Android companions, giant mechas and flying microbots used to be the sort of things that were the preserve of sci-fi writers but if this year's advancements in robotics are any indication, fiction might be getting a reality check sooner than we think. The question is what kind of future do they foretell – the dystopia of the Terminator franchise or a more benign one where humans and robots co-exist in relative harmony?
Co-working with robots
Will robots eventually make human workers redundant? Whether this question keeps you up at night depends on how adaptable you think human beings are. Sure, the move towards industrial automation will inevitably see low-skilled manufacturing jobs going the way of MySpace, and this UN report estimates that developing countries will be the hardest hit. However, this scenario doesn't necessarily portend the end of work for human beings, as the fearmongers would have us believe. If anything, the growing trend of using co-bots (collaborative robots) in industrial applications gives us a glimpse of what working with robots might look like in the future.
At San Francisco start-up Zume Pizza and at the Ford Motor Company's factory in Cologne, co-bots are being deployed alongside human employees to take care of repetitive and menial tasks on the production line. In the case of the latter, not only do they do the heavy lifting, these robots are also programmed to ensure their human co-workers' safety – they stop moving when their sensors alert them to any body part that is in their way. Asimov would be proud.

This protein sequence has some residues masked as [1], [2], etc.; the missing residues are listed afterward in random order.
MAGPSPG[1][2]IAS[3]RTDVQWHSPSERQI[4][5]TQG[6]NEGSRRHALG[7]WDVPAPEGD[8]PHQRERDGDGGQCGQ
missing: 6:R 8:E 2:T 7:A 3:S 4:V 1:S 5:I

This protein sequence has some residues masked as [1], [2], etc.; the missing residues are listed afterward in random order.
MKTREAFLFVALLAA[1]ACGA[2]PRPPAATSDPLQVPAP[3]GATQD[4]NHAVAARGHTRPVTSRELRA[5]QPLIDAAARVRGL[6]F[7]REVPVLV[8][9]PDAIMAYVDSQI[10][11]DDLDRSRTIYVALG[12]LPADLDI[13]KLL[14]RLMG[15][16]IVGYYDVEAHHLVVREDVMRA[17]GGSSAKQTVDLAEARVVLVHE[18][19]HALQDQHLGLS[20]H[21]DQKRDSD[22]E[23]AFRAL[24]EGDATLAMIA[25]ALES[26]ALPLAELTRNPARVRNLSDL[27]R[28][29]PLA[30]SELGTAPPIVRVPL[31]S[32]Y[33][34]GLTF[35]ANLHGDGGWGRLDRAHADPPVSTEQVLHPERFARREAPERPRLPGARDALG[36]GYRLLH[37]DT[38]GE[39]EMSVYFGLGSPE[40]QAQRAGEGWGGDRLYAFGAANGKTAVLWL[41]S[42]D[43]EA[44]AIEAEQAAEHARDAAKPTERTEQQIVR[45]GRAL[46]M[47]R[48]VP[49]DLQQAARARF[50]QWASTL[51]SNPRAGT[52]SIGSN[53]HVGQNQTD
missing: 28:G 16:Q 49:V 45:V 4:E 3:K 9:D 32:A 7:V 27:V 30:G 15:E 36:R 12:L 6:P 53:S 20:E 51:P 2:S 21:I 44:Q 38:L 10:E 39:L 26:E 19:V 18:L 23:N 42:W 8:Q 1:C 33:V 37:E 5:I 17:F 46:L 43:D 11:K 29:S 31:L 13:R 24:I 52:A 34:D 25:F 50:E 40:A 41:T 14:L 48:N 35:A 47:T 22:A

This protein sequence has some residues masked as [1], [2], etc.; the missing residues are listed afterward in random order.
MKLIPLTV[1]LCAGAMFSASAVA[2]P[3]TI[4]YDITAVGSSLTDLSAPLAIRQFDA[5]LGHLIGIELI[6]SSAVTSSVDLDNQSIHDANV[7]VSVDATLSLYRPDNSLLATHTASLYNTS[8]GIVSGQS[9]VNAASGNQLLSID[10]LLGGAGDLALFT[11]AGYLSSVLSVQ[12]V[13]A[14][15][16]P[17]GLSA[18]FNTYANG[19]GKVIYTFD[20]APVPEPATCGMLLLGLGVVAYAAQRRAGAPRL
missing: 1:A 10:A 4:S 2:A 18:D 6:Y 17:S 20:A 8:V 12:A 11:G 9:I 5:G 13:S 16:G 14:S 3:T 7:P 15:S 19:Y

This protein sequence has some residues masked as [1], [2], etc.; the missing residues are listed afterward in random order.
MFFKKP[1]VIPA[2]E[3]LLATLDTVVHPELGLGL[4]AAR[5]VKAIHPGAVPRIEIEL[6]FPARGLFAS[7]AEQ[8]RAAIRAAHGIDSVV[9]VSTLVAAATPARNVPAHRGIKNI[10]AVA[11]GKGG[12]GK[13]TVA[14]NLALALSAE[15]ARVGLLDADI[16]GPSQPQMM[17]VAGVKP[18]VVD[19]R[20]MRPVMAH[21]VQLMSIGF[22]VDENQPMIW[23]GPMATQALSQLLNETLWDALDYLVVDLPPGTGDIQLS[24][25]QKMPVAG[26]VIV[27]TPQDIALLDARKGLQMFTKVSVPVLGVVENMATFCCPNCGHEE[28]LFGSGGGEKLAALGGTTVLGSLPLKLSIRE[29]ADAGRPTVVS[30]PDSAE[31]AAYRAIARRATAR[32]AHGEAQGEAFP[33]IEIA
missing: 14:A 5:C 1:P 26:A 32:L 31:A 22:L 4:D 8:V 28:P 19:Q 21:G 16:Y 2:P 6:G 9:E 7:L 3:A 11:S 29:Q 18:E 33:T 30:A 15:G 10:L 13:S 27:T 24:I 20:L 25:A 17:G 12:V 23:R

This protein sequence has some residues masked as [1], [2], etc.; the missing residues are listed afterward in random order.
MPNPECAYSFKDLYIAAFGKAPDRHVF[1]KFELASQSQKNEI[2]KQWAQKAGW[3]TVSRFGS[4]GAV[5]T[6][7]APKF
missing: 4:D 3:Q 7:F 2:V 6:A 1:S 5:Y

Instead of cutting jobs, Ford says that this move has actually added 28,000 jobs in the last five years. Plus, an MIT study at a BMW factory reports that human and co-bot teams are actually more productive than all-human or all-robot teams.
That said, this kind of human-robot collaboration is not limited to the manufacturing floor. In an age of never-ending to-do lists, some organizations are helping to lighten the workloads of overburdened staff by assigning robots to take care of tedious tasks, as is the case for libraries in Singapore, where they are being used to hunt down misplaced books, a thankless task, as any harried librarian will tell you.
In the case of resource-crunched companies, robots could literally provide an extra hand. For example, scientists in Singapore are developing massage robots to help physiotherapists cope with a burgeoning workload, an increasingly common occurrence in aging societies where there aren't enough practitioners to serve the needs of the population.